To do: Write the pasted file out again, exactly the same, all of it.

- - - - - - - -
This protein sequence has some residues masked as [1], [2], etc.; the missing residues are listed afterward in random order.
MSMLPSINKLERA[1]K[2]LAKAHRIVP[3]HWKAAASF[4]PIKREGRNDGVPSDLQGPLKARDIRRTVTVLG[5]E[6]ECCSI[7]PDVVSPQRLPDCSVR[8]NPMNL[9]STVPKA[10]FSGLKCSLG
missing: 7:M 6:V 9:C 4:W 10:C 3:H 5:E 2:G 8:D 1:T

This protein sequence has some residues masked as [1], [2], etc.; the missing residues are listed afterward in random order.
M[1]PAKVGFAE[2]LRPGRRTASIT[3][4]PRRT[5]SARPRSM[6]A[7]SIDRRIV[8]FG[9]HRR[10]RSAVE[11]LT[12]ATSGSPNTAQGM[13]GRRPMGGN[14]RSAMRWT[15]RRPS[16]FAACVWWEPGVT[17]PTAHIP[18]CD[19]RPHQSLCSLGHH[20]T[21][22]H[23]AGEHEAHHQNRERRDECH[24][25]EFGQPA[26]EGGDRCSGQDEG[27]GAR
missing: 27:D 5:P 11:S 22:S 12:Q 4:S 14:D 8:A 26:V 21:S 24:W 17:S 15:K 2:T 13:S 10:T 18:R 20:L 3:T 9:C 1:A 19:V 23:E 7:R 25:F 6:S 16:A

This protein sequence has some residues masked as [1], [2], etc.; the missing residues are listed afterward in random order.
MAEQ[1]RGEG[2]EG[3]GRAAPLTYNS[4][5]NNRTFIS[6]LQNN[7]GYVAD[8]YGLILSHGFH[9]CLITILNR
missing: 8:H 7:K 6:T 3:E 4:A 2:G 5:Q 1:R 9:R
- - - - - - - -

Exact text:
This protein sequence has some residues masked as [1], [2], etc.; the missing residues are listed afterward in random order.
MSMLPSINKLERA[1]K[2]LAKAHRIVP[3]HWKAAASF[4]PIKREGRNDGVPSDLQGPLKARDIRRTVTVLG[5]E[6]ECCSI[7]PDVVSPQRLPDCSVR[8]NPMNL[9]STVPKA[10]FSGLKCSLG
missing: 7:M 6:V 9:C 4:W 10:C 3:H 5:E 2:G 8:D 1:T

This protein sequence has some residues masked as [1], [2], etc.; the missing residues are listed afterward in random order.
M[1]PAKVGFAE[2]LRPGRRTASIT[3][4]PRRT[5]SARPRSM[6]A[7]SIDRRIV[8]FG[9]HRR[10]RSAVE[11]LT[12]ATSGSPNTAQGM[13]GRRPMGGN[14]RSAMRWT[15]RRPS[16]FAACVWWEPGVT[17]PTAHIP[18]CD[19]RPHQSLCSLGHH[20]T[21][22]H[23]AGEHEAHHQNRERRDECH[24][25]EFGQPA[26]EGGDRCSGQDEG[27]GAR
missing: 27:D 5:P 11:S 22:S 12:Q 4:S 14:D 8:A 26:V 21:S 24:W 17:S 15:K 2:T 13:S 10:T 18:R 20:L 3:T 9:C 1:A 19:V 23:E 7:R 25:F 6:S 16:A

This protein sequence has some residues masked as [1], [2], etc.; the missing residues are listed afterward in random order.
MAEQ[1]RGEG[2]EG[3]GRAAPLTYNS[4][5]NNRTFIS[6]LQNN[7]GYVAD[8]YGLILSHGFH[9]CLITILNR
missing: 8:H 7:K 6:T 3:E 4:A 2:G 5:Q 1:R 9:R